Hadith Qudsi

article picked 4U by - ibnalqadhi

June 26, 2022

written by : Joseph A. Islam

Hadith Qudsi also known in English as ‘Divine sayings’, ‘sacred sayings’ or ‘sacred hadith’ are differentiated by the corpus of ‘regular’ Hadith in that their sanad (support) is traced back to God Himself. In other words rather than the Prophet communicating something to companion A, the sanad in a Hadith Qudsi allegedly stretches back and initiates from God Himself.

God —->  Prophet  —->  Companion A -> B ->  C -> D -> E -> F -> x-> Hadith compiler

In this way, the Hadith Qudsi are regarding by Muslims as ‘revelations’ which are extra-Quranic and of great importance.

What is unknown to many Muslims is that the ‘Hadith Qudsi’ not only require a ‘sanad’ but its ‘isnad’ (supporting) is as late if not later than regular Hadith. Therefore, the Hadith Qudsi is subject to the same time gap before its compilation and to the same question of authenticity.

For example, Imam Bukhari’s collection was not allegedly completed till as late as 846 CE, over 220 years after the death of the Prophet.

There are simply no Hadith Qudsi recorded contemporaneously with the Prophet or through immediate successive generations of which we have extant sources or compilations that have been known to exist. The weakness of the transmission of the Hadith Qudsi attracts the same level of criticism (if not more) by certain scholars who view them as nothing more than pious frauds.

Such is the irrelevance of the Hadith Qudsi even to Oriental scholars who are known for their criticism of Hadith, that it finds little or no attention devoted to it in scholarly discussions. Even Ignaz Goldziher (heavily criticised by traditional Muslim scholars) makes no mention of Hadith Qudsi in his critical study of the Hadith literature  [1]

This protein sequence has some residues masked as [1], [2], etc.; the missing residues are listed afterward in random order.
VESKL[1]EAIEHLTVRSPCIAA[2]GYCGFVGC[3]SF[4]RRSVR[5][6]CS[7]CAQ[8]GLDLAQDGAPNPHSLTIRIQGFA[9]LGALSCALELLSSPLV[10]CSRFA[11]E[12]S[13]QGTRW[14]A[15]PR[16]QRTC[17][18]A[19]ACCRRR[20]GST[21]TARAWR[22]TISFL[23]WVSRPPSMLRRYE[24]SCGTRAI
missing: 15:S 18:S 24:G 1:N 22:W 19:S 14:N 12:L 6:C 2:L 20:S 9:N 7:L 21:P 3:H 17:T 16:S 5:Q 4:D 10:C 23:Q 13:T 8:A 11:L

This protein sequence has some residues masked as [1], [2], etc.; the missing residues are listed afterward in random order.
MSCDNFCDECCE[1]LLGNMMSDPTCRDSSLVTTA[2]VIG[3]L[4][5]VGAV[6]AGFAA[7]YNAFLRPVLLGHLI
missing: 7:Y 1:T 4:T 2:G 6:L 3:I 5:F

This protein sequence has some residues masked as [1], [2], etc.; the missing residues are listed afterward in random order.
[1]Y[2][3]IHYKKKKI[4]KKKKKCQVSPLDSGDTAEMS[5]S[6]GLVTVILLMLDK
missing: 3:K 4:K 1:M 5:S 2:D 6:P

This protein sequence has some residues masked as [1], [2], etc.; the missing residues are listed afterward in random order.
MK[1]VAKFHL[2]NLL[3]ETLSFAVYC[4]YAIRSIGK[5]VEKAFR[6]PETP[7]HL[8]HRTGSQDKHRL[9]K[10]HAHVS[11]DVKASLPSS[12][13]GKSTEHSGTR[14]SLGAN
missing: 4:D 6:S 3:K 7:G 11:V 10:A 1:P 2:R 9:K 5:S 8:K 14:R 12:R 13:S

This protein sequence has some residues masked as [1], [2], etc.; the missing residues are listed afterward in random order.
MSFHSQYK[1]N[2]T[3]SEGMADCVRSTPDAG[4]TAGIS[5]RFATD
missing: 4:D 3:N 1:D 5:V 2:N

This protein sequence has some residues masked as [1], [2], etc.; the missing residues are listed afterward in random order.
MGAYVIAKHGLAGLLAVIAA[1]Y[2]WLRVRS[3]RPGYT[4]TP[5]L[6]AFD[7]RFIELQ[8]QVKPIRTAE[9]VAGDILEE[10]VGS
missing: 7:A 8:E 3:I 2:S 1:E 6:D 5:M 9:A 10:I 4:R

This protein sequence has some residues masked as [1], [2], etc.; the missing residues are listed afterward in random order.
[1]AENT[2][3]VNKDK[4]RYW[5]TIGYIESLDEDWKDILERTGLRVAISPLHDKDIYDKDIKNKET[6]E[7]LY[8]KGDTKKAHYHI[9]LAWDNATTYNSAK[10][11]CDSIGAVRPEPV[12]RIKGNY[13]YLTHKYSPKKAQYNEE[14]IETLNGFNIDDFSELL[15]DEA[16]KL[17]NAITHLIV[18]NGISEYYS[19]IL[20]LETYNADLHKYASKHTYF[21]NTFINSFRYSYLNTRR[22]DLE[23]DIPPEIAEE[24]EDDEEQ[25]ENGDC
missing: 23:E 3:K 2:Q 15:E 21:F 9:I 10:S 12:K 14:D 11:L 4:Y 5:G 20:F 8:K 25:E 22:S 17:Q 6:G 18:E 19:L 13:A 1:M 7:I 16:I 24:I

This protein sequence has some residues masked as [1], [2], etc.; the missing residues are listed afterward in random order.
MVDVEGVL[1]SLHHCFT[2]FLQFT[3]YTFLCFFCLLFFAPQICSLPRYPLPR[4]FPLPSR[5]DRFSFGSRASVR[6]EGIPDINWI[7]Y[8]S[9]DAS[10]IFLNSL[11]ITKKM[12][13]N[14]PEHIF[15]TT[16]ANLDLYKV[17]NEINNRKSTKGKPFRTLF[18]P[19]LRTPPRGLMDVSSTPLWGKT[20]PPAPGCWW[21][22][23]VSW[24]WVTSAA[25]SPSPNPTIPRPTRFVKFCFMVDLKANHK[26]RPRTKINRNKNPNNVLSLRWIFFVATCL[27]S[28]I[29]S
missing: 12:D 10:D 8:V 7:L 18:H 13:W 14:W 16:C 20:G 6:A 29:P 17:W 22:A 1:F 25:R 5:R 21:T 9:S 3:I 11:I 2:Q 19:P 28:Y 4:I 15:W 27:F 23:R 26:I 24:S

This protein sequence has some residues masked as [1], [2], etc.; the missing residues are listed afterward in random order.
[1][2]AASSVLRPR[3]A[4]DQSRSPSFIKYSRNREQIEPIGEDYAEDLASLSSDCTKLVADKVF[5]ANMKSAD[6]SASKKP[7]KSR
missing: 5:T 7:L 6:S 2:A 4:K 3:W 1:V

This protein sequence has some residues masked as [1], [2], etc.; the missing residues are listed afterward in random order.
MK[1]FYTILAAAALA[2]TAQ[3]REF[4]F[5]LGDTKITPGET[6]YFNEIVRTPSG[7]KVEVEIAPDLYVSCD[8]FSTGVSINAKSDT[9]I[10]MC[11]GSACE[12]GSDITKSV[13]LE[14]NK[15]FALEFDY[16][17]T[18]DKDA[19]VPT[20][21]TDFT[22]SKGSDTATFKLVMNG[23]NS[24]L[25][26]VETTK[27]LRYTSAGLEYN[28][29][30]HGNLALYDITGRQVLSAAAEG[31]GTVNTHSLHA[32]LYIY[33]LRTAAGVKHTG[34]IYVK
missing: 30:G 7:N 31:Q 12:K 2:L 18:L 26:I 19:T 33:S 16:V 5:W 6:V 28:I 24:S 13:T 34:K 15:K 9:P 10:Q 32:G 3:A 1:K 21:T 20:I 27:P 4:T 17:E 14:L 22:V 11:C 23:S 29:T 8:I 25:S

As noted by a Harvard University scholar:

“These are apparently a rather late phenomenon in Islam. The oldest collection that the present writer has found dates only from the first third of the sixth/twelfth century. One may, however, reasonably suppose that perhaps here as elsewhere the collecting of materials antedates the oldest extant manuscripts.”

The scholar then cites an annotated chronological list of Arabic collections of the Hadith Qudsi that he has identified in his analysis. He further notes:

“…On the basis of the three printed Sunni collections examined (those of Ibn al-‘Arabi, Muhammad al-Madani, and ‘Ali al-Qari), such works apparently draw primarily upon the ‘classical’ and other later Hadith compendia; e.g., Malik’s Muwatta, Ibn Hanbal’s Musnad, and the standard “six books” of Hadith, plus works of men like at-Tabarani (d. 360/971), ad-Daraqutni (d. 385/955), al-Bayhaqi (d. 458/1066), and others.